PTEN Deficiency in Intestinal Epithelial Cells Inhibits Autophagy by Suppressing YKT6 Expression


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Phosphatase and tensin homolog (PTEN) has long been considered to be a tumor-suppressing gene. Therefore, when PTEN is inhibited, it causes tumorigenesis. However, emerging evidence suggests that PTEN deficiency alone does not cause tumorigenesis in the intestine. Thus, the crucial role of PTEN in the intestine remains elusive. Autophagy is a pathway of cellular waste clearance in the intestine by degrading intracellular waste, such as misfolded proteins. Therefore, autophagy is thought of as a survival mechanism and plays a key role in preventing countless diseases; autophagy inhibition ultimately results in cell death. As preliminary data, it was found that a loss of the PTEN gene suppressed the expression of YKT6 in the intestinal epithelial cells (DLD-1). YKT6 is an R-soluble NSF attachment receptor (SNARE) protein that mediates the fusion between autophagosomes and lysosomes. While various mechanisms take place as a function of autophagy, proper lysosome function is crucial to regulate the process. Because autophagosome-lysosome fusion is required for matured autophagy, impaired YKT6 expression inhibits autophagy. Therefore, it is hypothesized that PTEN deficiency inhibits autophagy maturation through YKT6 suppression, leading to cell death. To test this hypothesis, the expression of YKT6 was examined in both control and PTEN-knockdown (KD) intestinal epithelial cells. By elucidating the role of YKT6, we hope to further the understanding of chronic inflammatory bowel diseases (IBD) and colorectal cancer.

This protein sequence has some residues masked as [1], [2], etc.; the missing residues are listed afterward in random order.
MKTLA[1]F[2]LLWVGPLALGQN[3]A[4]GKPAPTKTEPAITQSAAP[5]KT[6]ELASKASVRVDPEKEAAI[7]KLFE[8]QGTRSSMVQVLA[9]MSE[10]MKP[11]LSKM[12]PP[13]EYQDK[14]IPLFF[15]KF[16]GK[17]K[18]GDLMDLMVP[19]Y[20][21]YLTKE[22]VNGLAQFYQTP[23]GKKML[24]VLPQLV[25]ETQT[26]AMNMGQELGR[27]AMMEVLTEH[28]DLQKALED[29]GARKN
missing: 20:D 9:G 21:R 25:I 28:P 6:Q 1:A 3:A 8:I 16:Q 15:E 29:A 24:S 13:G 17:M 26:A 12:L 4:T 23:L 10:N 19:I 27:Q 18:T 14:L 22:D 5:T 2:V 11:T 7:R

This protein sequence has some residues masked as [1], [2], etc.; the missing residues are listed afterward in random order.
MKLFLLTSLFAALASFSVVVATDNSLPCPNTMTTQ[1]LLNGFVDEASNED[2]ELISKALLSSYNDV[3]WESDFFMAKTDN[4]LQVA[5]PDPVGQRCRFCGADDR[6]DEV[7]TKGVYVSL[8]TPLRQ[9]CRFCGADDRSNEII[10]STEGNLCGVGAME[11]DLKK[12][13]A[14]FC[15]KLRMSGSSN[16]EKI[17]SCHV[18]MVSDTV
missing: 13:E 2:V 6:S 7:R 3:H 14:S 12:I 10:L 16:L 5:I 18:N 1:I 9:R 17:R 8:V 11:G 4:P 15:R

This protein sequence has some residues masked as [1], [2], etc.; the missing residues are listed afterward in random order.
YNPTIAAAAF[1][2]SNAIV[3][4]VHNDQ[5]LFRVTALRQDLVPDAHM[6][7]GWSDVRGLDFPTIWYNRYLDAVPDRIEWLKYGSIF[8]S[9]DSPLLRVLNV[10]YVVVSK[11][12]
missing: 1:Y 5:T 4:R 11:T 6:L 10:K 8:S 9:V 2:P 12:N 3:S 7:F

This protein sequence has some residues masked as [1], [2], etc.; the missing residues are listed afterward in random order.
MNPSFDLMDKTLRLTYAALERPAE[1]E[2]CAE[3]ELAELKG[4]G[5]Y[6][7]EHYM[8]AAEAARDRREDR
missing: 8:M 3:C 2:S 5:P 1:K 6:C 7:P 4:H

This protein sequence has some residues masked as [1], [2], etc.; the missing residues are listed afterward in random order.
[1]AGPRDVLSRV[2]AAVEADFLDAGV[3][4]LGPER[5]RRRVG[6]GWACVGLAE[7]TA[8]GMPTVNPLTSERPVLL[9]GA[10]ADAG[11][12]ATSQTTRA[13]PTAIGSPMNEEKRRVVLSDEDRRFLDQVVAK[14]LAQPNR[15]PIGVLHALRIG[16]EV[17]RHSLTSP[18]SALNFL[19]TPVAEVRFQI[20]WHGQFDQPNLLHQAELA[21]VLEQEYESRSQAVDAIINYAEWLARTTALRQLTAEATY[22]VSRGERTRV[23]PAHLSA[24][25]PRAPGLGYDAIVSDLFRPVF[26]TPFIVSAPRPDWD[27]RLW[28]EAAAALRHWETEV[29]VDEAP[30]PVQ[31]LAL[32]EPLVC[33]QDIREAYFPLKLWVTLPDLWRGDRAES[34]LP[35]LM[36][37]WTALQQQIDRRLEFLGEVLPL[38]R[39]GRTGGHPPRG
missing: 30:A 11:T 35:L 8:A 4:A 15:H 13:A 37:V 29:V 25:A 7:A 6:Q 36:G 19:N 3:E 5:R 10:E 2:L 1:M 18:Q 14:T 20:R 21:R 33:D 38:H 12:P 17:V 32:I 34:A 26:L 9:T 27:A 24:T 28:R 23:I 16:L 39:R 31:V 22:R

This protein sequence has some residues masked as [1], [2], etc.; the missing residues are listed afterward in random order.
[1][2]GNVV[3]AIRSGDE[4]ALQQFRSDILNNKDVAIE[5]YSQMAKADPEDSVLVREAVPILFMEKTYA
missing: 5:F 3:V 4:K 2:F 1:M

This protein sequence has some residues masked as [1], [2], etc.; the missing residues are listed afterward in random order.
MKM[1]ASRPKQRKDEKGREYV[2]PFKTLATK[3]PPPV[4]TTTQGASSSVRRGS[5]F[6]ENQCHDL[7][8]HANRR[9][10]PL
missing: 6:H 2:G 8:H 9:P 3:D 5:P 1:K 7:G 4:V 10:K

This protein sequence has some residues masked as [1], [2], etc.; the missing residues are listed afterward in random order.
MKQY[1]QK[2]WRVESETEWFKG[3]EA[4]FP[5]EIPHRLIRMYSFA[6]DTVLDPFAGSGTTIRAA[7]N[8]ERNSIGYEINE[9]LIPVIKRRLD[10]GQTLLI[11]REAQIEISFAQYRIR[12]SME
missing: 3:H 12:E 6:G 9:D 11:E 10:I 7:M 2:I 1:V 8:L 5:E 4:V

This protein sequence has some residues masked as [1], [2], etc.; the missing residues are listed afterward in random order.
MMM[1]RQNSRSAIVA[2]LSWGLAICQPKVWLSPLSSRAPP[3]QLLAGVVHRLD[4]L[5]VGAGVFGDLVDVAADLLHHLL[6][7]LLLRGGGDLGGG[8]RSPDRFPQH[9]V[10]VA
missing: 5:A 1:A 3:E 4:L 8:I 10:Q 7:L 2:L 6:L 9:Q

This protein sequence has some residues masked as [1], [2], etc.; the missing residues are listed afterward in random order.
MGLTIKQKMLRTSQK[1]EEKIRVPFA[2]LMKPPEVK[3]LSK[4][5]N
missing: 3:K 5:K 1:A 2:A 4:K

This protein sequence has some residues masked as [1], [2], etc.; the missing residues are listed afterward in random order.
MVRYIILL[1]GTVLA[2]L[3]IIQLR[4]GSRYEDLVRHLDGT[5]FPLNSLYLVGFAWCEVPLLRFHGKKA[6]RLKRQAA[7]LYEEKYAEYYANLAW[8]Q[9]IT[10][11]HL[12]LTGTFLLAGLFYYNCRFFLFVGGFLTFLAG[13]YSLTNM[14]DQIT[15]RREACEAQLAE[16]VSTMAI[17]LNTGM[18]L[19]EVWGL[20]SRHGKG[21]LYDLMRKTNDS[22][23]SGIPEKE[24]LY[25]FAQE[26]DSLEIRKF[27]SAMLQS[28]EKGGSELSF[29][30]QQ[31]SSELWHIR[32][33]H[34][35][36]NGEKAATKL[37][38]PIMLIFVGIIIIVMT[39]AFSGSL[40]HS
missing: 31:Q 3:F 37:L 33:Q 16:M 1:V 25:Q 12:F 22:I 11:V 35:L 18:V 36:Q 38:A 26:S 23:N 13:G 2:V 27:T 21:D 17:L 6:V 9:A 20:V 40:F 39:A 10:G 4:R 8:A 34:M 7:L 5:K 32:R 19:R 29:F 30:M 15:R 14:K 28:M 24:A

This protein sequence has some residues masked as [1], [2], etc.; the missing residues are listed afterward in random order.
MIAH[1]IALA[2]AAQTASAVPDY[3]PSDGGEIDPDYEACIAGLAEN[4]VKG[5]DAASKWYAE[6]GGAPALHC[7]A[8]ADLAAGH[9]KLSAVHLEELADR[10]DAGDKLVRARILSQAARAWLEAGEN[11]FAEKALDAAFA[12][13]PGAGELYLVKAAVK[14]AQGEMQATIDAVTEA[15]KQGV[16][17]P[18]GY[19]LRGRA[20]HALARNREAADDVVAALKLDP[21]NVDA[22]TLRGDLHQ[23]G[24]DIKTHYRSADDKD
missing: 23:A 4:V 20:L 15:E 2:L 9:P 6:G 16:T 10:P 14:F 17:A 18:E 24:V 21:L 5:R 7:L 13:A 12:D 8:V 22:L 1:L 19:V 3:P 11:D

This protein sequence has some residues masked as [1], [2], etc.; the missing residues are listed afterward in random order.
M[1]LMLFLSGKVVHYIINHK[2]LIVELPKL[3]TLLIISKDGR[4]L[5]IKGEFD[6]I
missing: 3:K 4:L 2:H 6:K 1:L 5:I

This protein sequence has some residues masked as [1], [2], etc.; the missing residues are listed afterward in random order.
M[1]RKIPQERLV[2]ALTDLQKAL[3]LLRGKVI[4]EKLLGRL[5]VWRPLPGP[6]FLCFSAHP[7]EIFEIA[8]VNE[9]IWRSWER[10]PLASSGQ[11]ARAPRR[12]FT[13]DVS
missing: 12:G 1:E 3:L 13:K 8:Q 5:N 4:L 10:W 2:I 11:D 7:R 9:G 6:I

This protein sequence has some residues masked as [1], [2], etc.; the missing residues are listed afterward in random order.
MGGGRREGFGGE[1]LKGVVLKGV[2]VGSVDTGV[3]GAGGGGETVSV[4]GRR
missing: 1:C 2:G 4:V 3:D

PTEN, YKT6, autophagy, colorectal cancer, inflammatory bowel disease